Clinical Focus

  • Anesthesia
  • cardiac anesthesia

Academic Appointments

  • Clinical Assistant Professor, Anesthesiology, Perioperative and Pain Medicine

Professional Education

  • Medical Education:University of Minnesota School of Medicine Registrar (2009) MN
  • Board Certification: Perioperative Transesophageal Echocardiography, National Board of Echocardiography (2014)
  • Fellowship:Stanford University Anesthesiology Fellowships (2014) CA
  • Board Certification: Anesthesia, American Board of Anesthesiology (2014)
  • Residency:Stanford University School of Medicine (2013) CA
  • Internship:Hennepin County Medical Center Transitional Year Residency (2010) MN
  • Diplomate, NBE Advanced Perioperative TEE (2014)


All Publications

  • Routine postoperative care of patients undergoing coronary artery bypass grafting on cardiopulmonary bypass. Seminars in cardiothoracic and vascular anesthesia Lighthall, G. K., Olejniczak, M. 2015; 19 (2): 78-86


    The postoperative course of a patient undergoing cardiac surgery (CS) is dictated by a largely predictable set of interactions between disease-specific and therapeutic factors. ICU personnel need to quickly develop a detailed understanding of the patient's current status and how critical care resources can be used to promote further recovery and eventual independence from external support. The goal of this article is to describe a typical operative and postoperative course, with emphasis on the latter, and the diagnostic and therapeutic options necessary for the proper care of these patients. This paper will focus on coronary artery bypass grafting as a model for understanding the course of CS patients; however, many of the principles discussed are applicable to most cardiac surgery patients.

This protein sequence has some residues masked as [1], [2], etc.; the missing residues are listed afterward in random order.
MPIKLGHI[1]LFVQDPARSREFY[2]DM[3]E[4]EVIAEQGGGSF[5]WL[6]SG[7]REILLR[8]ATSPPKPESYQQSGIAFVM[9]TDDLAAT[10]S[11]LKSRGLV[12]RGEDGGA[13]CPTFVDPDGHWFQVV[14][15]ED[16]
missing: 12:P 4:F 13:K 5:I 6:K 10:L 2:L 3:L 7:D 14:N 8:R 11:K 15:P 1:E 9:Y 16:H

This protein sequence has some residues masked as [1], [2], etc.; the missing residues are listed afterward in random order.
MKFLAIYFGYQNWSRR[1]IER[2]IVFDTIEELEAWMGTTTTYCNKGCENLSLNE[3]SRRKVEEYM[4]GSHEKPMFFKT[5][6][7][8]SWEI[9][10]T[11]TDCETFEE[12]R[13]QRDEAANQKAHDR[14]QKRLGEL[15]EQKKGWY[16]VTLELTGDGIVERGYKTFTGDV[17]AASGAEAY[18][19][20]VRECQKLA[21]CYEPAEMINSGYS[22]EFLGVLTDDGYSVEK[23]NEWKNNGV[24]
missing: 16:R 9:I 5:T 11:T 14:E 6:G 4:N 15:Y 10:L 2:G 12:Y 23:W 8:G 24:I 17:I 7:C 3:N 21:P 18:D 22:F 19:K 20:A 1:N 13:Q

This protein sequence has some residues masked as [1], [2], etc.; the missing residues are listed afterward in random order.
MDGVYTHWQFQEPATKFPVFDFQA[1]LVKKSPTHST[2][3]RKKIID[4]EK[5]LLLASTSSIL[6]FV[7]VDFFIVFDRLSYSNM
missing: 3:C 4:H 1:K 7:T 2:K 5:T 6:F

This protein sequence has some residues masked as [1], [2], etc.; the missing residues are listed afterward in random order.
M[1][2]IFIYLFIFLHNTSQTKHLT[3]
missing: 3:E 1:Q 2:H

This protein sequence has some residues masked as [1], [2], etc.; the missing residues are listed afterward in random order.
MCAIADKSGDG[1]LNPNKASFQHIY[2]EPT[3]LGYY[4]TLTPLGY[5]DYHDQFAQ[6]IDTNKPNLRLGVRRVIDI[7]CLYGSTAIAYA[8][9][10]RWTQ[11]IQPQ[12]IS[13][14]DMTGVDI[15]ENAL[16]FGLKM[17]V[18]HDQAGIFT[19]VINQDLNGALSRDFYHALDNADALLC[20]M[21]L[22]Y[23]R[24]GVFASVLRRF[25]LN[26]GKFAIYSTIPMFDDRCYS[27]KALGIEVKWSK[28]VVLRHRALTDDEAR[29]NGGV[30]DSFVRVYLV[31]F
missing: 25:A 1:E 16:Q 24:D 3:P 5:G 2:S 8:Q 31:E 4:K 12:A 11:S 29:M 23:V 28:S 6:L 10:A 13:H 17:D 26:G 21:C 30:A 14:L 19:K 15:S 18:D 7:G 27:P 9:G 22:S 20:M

View details for DOI 10.1177/1089253215584993

    View details for PubMedID 25975592

  • Safer tracheostomy: a proposal for the routine use of an airway exchange catheter during tracheostomy. A & A case reports Olejniczak, M., Lighthall, G. 2014; 3 (11): 146-148


    In the United States, more than 100,000 tracheostomies are performed annually. Many patients undergoing tracheostomy are critically ill, making them higher risk surgical candidates. Fortunately, the loss of airway during the procedure is rare, but when it occurs, the outcome can be catastrophic. In this report, we describe a technique to minimize the risk of airway loss by using an airway exchange catheter as an airway conduit during endotracheal tube removal. We present 2 clinical cases in which this technique was used successfully and made an important contribution to patient safety.

    View details for DOI 10.1213/XAA.0000000000000092

    View details for PubMedID 25612101

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